Disability Recipients Must Notify the Social Security Administration of Significant Health Improvements
Those who receive Social Security Disability (SSD) benefits have a wide variety of responsibilities, including reporting requirements. The Social Security Administration (SSA) is strict about evaluating the eligibility of all disability recipients to ensure that no ineligible recipients are drawing money away from the system.
Disabilities are not always static. Over time, with sufficient effort and treatment, it’s possible that your condition improves. Let’s take a closer look at what that means as far as your communication with the SSA.
Medical Improvements Must Be Reported
As a Social Security disability recipient, you have a duty to report any significant medical improvement that could have an impact on your eligibility to receive benefits. Though it may seem frightening to actively notify the SSA as to your condition (thus provoking further investigation into your eligibility), this requirement cannot be avoided.
Whether a medical improvement is worth reporting depends on the nature of the improvement and its impact on your ability to work. If you are suffering from motor neurological issues, for example, and you experience slight improvement in your balance, but not enough to ensure that you can return to work, then you may not have to report it. On the other hand, if you were previously paralyzed and are now beginning to move the paralyzed limb(s), then that is likely significant enough to report.
Continuing Disability Reviews Are Periodic
When you report an improvement to your medical condition to the SSA, this triggers an immediate “Disability Review” during which your eligibility to receive disability benefits will be evaluated.
It’s worth noting that even if you do not actively report an improvement in your medical condition, the SSA will likely discover that your condition has improved at a later date — the SSA conducts Disability Reviews periodically, with a frequency that is established based on the nature of your disabling condition. For example, if your disability is one from which many people eventually recover functionality over time, the SSA may require that you undergo frequent disability reviews (once every year or two) to ensure that you are still eligible to receive benefits.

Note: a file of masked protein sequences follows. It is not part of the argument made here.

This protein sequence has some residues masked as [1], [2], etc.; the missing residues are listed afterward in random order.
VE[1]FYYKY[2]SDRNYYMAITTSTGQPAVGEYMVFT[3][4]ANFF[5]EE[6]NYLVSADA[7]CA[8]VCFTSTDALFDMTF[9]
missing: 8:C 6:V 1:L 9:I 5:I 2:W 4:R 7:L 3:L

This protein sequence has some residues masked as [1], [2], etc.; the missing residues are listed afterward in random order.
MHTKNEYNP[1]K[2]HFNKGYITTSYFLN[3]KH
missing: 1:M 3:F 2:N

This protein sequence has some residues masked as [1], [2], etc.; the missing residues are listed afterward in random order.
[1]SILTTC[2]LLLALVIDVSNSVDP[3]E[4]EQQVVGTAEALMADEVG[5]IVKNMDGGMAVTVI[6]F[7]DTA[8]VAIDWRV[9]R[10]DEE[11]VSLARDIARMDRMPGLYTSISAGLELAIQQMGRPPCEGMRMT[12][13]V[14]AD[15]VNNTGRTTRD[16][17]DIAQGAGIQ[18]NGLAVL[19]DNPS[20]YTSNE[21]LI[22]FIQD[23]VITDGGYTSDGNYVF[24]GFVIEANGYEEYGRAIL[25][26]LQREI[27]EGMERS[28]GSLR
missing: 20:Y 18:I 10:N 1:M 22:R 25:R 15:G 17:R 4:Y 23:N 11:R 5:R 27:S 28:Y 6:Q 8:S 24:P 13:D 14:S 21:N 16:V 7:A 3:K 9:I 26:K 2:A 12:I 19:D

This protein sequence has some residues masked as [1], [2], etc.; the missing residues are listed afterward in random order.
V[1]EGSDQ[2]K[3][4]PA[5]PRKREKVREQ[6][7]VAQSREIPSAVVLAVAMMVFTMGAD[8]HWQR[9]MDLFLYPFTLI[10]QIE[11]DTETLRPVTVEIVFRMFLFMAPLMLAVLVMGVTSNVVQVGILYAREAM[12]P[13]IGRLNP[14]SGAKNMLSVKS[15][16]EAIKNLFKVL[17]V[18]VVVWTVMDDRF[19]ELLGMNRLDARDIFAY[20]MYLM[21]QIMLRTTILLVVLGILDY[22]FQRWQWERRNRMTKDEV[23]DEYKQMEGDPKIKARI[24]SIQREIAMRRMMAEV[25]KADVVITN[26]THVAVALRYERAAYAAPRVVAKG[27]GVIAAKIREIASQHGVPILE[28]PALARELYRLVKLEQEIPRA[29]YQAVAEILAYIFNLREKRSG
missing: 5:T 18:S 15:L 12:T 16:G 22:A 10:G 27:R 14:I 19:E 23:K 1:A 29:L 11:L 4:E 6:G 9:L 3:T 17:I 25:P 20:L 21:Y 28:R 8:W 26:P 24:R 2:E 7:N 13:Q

What Happens if You Don’t Report?
If you do not report a medical improvement that could potentially impact your disability benefits, then you may be exposed to substantial civil and criminal penalties. Further, if your condition improved to the point where you would no longer qualify for benefits, the SSA may demand that you return disability benefits that were paid out after you became ineligible due to the improvements in your condition.
If you are currently receiving SSD benefits, and feel as though your health is improving such that your disability status may be called into question, then it’s important that you consult an experienced Social Security disability lawyer for guidance on how to proceed. With the help of a qualified attorney, you can take steps to ensure a smooth recovery from your disability without losing access to critical benefits too early.